In a negligence action, a plaintiff must show the (1) defendant owes a duty of care to the plaintiff, (2) defendant breached the duty by a negligent act or omission, (3) defendant’s breach was the actual and proximate cause of the plaintiff’s injury, and (4) plaintiff suffered an injury or damages. Steinke v. South Carolina Dep’t of Labor, Licensing and Reg., 336 S.C. 373, 520 S.E.2d 142 (1999).

A tort-feasor may be subjected to tort liability for injury to a third party arising out of the tort-feasor’s contractual relationship with another, despite the absence of privity between the tort-feasor and the third party. Barker v. Sauls, 289 S.C. 121, 345 S.E.2d 244 (1986) (citation omitted). The tort-feasor’s liability exists independently of contract, and rests upon the tort-feasor’s duty to exercise due care. Id.

The key inquiry is what duty, if any, is owed by the tort-feasor to the third party. Id. It is essential to liability for negligence that the parties have some relationship recognized by law to support the duty owed by the tort-feasor. Id. This duty may be derived from the tort-feasor’s contractual relationship with another. Id.

SCE&G did not owe a duty to respondent to ensure that its Quality Dealer properly installed her HVAC system. From the language of the Agreement, it is clear SCE&G did not owe such a duty to respondent, an SCE&G customer.

While an SCE&G customer receives some benefit from the agreement through the ability to participate in the Great Appliance Trade-Up Program and receive special electric rates, financing for the installation of a Quality HVAC system, and ensuring the HVAC system that is installed meets the Quality Dealer Program requirements, this does not thereby mean SCE&G has a duty to ensure a customer receives good service from one of its quality dealers. Further, the language in the SCE&G financing agreement signed by respondent evidences SCE&G did not have a duty to ensure the proper installation of the HVAC system. The agreement states: “Customer further acknowledges that SCE&G has no warranty liability in connection with the Property or its installation.”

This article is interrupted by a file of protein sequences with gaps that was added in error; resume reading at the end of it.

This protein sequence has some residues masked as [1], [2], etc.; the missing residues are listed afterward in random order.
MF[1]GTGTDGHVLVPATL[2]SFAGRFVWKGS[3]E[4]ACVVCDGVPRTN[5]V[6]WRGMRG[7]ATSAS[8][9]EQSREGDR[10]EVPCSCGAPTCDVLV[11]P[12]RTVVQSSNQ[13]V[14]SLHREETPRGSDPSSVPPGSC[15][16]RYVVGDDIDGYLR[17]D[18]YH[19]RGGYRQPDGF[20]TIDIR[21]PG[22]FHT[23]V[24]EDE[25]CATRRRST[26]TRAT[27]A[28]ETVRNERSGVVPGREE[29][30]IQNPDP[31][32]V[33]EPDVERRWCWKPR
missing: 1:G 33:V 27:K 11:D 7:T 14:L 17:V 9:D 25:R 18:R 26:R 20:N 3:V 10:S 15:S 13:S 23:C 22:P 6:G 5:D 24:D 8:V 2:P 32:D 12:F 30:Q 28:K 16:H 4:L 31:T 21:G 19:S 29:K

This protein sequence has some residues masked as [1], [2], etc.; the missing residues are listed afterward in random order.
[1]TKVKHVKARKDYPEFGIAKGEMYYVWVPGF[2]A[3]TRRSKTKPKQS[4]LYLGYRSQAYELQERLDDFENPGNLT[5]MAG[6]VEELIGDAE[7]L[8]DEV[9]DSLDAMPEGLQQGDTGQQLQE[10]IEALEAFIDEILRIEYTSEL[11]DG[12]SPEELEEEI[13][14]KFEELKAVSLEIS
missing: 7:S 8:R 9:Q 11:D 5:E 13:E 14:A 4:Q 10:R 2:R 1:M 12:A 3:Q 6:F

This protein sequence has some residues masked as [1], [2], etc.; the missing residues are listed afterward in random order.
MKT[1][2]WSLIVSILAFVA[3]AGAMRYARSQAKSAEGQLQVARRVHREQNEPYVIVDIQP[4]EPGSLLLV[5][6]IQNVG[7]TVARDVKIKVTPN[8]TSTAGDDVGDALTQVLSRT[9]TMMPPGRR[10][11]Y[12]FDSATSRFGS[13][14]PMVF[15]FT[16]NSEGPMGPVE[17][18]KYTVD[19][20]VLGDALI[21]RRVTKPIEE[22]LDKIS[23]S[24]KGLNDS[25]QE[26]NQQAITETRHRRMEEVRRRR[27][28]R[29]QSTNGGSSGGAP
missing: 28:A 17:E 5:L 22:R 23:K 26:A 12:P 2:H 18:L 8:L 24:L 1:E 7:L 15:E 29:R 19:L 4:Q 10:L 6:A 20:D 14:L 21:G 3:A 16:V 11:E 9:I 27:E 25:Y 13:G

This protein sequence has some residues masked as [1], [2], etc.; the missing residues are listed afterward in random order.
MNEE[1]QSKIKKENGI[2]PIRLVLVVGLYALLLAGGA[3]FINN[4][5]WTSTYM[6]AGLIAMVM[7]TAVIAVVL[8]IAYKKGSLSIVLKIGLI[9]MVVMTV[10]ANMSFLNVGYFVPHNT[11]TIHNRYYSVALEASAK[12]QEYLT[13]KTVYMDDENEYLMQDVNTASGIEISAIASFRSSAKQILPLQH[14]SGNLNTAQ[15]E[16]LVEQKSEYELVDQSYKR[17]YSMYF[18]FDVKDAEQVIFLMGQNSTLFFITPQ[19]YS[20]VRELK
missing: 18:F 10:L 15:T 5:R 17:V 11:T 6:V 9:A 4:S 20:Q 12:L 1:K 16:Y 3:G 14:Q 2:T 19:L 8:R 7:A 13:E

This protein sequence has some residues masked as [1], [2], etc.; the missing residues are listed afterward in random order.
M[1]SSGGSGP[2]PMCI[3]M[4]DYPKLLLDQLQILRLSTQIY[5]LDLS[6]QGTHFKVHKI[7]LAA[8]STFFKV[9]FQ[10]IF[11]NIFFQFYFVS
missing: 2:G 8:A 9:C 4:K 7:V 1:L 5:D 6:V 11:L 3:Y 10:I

Therefore, we conclude the Court of Appeals erroneously reversed the trial court’s decision directing a verdict in SCE&G’s favor because SCE&G did not owe a duty to respondent to ensure Sea Island Air performed satisfactory work when installing respondent’s HVAC system.

REVERSED.

TOAL, C.J., WALLER, BURNETT and PLEICONES, JJ., concur.


[1] Twenty-six other codes violations were discovered during the inspection. Most of these violations concerned respondent’s attempt to have her attic turned into a habitable third floor room. Respondent had not obtained a permit for any of the third floor work and this work was partially completed when Sea Island arrived to install the HVAC systems.

[2] Subsequently, after receiving a letter from respondent, Kleckley, on behalf of SCE&G, sent her a letter reiterating that respondent needed to repair the third floor subfloor that had been removed, that adequate insulation should be installed in the third floor, and that the third floor should be properly ventilated. He further wrote that SCE&G could not guarantee comfort since there were a number of factors that impacted overall comfort.